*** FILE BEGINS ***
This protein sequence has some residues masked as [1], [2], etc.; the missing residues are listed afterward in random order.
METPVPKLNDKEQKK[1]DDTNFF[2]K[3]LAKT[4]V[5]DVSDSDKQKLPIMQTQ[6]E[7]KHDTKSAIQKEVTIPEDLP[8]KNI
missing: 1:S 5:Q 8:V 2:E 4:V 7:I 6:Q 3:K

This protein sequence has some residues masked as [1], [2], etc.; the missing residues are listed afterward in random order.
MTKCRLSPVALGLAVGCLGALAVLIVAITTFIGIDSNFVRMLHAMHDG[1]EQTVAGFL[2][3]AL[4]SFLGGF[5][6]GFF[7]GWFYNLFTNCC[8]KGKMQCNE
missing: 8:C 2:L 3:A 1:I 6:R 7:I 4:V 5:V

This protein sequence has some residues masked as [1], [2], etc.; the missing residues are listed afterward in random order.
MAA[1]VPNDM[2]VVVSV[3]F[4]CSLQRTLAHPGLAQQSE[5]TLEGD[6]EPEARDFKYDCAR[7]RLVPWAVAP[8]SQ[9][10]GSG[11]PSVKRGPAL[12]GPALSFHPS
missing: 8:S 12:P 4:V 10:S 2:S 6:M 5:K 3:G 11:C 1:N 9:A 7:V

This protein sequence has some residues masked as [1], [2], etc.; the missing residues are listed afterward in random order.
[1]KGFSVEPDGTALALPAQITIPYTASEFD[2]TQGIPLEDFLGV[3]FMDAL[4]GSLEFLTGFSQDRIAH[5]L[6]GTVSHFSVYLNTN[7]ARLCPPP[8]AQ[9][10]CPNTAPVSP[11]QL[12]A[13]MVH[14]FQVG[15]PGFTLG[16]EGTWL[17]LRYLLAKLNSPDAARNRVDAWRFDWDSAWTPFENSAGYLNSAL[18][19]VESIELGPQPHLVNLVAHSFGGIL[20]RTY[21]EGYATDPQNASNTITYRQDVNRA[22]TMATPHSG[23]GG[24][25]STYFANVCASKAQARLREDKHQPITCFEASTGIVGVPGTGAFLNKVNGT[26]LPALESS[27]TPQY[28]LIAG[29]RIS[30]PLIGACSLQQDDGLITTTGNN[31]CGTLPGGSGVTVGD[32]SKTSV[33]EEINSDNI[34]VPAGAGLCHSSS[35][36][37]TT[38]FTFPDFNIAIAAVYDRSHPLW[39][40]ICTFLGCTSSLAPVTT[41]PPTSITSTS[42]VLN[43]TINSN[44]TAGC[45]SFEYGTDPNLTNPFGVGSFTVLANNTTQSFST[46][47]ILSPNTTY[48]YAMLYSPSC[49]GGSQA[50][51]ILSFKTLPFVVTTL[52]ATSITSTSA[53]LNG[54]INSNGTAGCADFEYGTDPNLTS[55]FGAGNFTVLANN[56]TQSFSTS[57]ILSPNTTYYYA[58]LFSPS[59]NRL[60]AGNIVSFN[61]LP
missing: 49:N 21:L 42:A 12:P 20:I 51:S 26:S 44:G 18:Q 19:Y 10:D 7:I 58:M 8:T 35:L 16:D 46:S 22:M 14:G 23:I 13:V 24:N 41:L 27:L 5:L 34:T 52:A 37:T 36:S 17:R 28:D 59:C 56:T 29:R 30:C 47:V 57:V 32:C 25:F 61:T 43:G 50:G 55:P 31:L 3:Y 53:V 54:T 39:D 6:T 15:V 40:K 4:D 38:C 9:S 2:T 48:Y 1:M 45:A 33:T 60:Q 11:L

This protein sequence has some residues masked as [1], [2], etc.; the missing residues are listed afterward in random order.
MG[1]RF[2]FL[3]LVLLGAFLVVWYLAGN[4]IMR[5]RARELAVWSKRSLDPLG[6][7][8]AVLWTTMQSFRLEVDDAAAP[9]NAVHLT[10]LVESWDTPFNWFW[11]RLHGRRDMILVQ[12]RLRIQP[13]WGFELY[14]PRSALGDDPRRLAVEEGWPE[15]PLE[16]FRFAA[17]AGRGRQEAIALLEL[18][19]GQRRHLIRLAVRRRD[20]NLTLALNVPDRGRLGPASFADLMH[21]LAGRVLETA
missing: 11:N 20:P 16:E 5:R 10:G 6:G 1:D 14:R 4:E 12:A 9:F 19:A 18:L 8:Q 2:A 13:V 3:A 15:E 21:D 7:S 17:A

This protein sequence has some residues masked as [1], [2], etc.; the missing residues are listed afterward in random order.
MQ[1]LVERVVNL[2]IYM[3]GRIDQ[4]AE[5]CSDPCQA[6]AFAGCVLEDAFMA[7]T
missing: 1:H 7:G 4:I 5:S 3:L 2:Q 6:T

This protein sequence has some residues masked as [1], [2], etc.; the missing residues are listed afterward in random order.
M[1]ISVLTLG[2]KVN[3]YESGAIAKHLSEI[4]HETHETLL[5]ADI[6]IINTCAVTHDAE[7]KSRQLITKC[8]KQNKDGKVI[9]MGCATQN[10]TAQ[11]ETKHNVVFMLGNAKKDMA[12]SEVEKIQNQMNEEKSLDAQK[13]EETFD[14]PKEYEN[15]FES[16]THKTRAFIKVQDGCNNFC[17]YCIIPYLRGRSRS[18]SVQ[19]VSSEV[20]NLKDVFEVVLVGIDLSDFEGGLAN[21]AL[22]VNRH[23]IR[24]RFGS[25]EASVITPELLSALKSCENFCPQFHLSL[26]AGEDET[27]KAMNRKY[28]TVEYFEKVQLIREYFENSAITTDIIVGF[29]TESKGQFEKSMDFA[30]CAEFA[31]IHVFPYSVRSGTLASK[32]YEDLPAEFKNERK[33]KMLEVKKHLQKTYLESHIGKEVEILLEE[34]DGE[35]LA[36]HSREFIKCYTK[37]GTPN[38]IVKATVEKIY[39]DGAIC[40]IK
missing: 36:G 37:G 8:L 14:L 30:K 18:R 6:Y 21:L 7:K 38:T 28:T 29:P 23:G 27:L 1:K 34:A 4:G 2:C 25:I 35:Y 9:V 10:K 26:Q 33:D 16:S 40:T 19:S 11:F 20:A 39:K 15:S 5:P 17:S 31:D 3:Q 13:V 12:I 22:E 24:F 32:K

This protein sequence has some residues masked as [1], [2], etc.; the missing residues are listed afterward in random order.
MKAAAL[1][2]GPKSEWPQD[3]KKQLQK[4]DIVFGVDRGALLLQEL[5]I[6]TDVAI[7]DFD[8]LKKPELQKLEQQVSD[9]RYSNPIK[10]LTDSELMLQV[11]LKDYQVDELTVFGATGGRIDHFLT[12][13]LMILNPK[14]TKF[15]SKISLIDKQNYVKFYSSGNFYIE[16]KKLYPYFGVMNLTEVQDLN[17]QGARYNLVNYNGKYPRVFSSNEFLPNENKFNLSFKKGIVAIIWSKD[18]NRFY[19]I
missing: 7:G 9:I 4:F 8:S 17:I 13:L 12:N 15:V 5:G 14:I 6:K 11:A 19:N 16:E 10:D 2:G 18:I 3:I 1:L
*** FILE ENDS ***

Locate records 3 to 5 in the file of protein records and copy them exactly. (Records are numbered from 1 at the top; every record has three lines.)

This protein sequence has some residues masked as [1], [2], etc.; the missing residues are listed afterward in random order.
MAA[1]VPNDM[2]VVVSV[3]F[4]CSLQRTLAHPGLAQQSE[5]TLEGD[6]EPEARDFKYDCAR[7]RLVPWAVAP[8]SQ[9][10]GSG[11]PSVKRGPAL[12]GPALSFHPS
missing: 8:S 12:P 4:V 10:S 2:S 6:M 5:K 3:G 11:C 1:N 9:A 7:V

This protein sequence has some residues masked as [1], [2], etc.; the missing residues are listed afterward in random order.
[1]KGFSVEPDGTALALPAQITIPYTASEFD[2]TQGIPLEDFLGV[3]FMDAL[4]GSLEFLTGFSQDRIAH[5]L[6]GTVSHFSVYLNTN[7]ARLCPPP[8]AQ[9][10]CPNTAPVSP[11]QL[12]A[13]MVH[14]FQVG[15]PGFTLG[16]EGTWL[17]LRYLLAKLNSPDAARNRVDAWRFDWDSAWTPFENSAGYLNSAL[18][19]VESIELGPQPHLVNLVAHSFGGIL[20]RTY[21]EGYATDPQNASNTITYRQDVNRA[22]TMATPHSG[23]GG[24][25]STYFANVCASKAQARLREDKHQPITCFEASTGIVGVPGTGAFLNKVNGT[26]LPALESS[27]TPQY[28]LIAG[29]RIS[30]PLIGACSLQQDDGLITTTGNN[31]CGTLPGGSGVTVGD[32]SKTSV[33]EEINSDNI[34]VPAGAGLCHSSS[35][36][37]TT[38]FTFPDFNIAIAAVYDRSHPLW[39][40]ICTFLGCTSSLAPVTT[41]PPTSITSTS[42]VLN[43]TINSN[44]TAGC[45]SFEYGTDPNLTNPFGVGSFTVLANNTTQSFST[46][47]ILSPNTTY[48]YAMLYSPSC[49]GGSQA[50][51]ILSFKTLPFVVTTL[52]ATSITSTSA[53]LNG[54]INSNGTAGCADFEYGTDPNLTS[55]FGAGNFTVLANN[56]TQSFSTS[57]ILSPNTTYYYA[58]LFSPS[59]NRL[60]AGNIVSFN[61]LP
missing: 49:N 21:L 42:A 12:P 20:I 51:S 26:S 44:G 18:Q 19:Y 10:D 7:I 58:M 8:T 35:L 16:D 46:S 22:M 14:G 23:I 13:V 24:N 41:L 27:L 5:L 34:T 52:A 37:T 36:S 17:R 28:D 59:C 56:T 29:R 30:C 47:V 57:V 32:C 25:F 61:T 43:G 50:G 55:P 31:L 3:Y 53:V 54:T 39:D 6:T 15:V 40:K 4:D 38:C 9:S 2:T 48:Y 1:M 45:A 33:T 60:Q 11:L

This protein sequence has some residues masked as [1], [2], etc.; the missing residues are listed afterward in random order.
MG[1]RF[2]FL[3]LVLLGAFLVVWYLAGN[4]IMR[5]RARELAVWSKRSLDPLG[6][7][8]AVLWTTMQSFRLEVDDAAAP[9]NAVHLT[10]LVESWDTPFNWFW[11]RLHGRRDMILVQ[12]RLRIQP[13]WGFELY[14]PRSALGDDPRRLAVEEGWPE[15]PLE[16]FRFAA[17]AGRGRQEAIALLEL[18][19]GQRRHLIRLAVRRRD[20]NLTLALNVPDRGRLGPASFADLMH[21]LAGRVLETA
missing: 11:N 20:P 16:E 5:R 10:G 6:G 1:D 14:R 4:E 12:A 9:F 19:A 18:L 8:Q 2:A 13:V 3:A 15:E 21:D 7:S 17:A